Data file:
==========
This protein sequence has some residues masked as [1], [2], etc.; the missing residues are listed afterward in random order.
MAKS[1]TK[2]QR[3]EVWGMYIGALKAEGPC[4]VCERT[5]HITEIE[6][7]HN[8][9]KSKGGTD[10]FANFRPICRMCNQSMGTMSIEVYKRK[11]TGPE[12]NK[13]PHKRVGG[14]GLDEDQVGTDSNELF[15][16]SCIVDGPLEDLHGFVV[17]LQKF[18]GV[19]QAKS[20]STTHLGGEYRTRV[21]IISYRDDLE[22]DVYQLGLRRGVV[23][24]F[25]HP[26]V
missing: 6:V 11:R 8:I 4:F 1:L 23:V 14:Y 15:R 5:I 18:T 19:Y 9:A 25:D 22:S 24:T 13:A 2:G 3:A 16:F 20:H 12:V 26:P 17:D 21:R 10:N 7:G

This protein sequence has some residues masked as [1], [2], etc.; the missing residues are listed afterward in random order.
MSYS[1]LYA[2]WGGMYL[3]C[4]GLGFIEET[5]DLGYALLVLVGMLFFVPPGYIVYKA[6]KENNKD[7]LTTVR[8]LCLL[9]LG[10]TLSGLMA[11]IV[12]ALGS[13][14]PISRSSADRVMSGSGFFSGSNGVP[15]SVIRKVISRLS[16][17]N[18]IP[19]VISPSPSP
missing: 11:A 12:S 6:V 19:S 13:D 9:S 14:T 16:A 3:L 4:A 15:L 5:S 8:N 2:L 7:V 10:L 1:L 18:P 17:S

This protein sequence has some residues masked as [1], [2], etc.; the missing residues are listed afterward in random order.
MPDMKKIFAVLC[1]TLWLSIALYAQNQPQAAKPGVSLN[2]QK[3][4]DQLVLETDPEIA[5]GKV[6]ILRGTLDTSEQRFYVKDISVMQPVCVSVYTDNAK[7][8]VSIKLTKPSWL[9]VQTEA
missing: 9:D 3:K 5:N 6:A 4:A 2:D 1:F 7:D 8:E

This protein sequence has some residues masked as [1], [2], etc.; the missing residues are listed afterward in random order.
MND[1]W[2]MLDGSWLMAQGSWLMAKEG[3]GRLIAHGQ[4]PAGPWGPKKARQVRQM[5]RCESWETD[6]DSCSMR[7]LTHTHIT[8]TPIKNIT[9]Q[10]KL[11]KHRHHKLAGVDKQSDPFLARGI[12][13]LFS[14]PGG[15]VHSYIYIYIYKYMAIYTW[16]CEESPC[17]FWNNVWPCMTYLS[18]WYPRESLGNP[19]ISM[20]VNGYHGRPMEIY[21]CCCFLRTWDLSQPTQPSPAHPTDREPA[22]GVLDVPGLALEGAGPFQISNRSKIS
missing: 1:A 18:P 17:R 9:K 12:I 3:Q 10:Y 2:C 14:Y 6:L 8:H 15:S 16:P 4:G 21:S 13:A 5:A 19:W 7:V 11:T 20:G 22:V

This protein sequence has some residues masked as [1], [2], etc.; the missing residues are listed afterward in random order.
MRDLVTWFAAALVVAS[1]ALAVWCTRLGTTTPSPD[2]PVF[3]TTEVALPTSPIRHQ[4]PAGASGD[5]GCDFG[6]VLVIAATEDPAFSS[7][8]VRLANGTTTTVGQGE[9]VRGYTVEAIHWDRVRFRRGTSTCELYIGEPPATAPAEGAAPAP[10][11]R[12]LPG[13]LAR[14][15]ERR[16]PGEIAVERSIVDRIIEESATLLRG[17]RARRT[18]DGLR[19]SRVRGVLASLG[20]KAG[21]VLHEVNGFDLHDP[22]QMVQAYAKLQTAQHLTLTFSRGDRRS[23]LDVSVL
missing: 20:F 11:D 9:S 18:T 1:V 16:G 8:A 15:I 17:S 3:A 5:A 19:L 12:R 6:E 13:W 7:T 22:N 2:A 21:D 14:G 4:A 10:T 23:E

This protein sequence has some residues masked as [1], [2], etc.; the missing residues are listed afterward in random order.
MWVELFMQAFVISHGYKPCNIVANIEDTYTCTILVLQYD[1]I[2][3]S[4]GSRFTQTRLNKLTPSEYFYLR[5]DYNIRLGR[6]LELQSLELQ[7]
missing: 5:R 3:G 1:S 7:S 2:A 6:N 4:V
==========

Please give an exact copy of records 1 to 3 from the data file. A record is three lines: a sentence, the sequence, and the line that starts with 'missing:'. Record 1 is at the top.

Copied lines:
This protein sequence has some residues masked as [1], [2], etc.; the missing residues are listed afterward in random order.
MAKS[1]TK[2]QR[3]EVWGMYIGALKAEGPC[4]VCERT[5]HITEIE[6][7]HN[8][9]KSKGGTD[10]FANFRPICRMCNQSMGTMSIEVYKRK[11]TGPE[12]NK[13]PHKRVGG[14]GLDEDQVGTDSNELF[15][16]SCIVDGPLEDLHGFVV[17]LQKF[18]GV[19]QAKS[20]STTHLGGEYRTRV[21]IISYRDDLE[22]DVYQLGLRRGVV[23][24]F[25]HP[26]V
missing: 6:V 11:R 8:I 4:F 1:L 23:V 14:Y 15:R 5:I 18:T 19:Y 9:A 25:D 22:S 24:T 13:A 2:G 3:A 16:F 20:H 12:V 26:P 17:D 21:R 10:N 7:G

This protein sequence has some residues masked as [1], [2], etc.; the missing residues are listed afterward in random order.
MSYS[1]LYA[2]WGGMYL[3]C[4]GLGFIEET[5]DLGYALLVLVGMLFFVPPGYIVYKA[6]KENNKD[7]LTTVR[8]LCLL[9]LG[10]TLSGLMA[11]IV[12]ALGS[13][14]PISRSSADRVMSGSGFFSGSNGVP[15]SVIRKVISRLS[16][17]N[18]IP[19]VISPSPSP
missing: 11:A 12:S 6:V 19:S 13:D 9:S 14:T 16:A 3:L 4:A 15:L 5:S 8:N 2:L 7:V 10:L 1:L 18:P 17:S

This protein sequence has some residues masked as [1], [2], etc.; the missing residues are listed afterward in random order.
MPDMKKIFAVLC[1]TLWLSIALYAQNQPQAAKPGVSLN[2]QK[3][4]DQLVLETDPEIA[5]GKV[6]ILRGTLDTSEQRFYVKDISVMQPVCVSVYTDNAK[7][8]VSIKLTKPSWL[9]VQTEA
missing: 9:D 3:K 5:N 6:A 4:A 2:D 1:F 7:D 8:E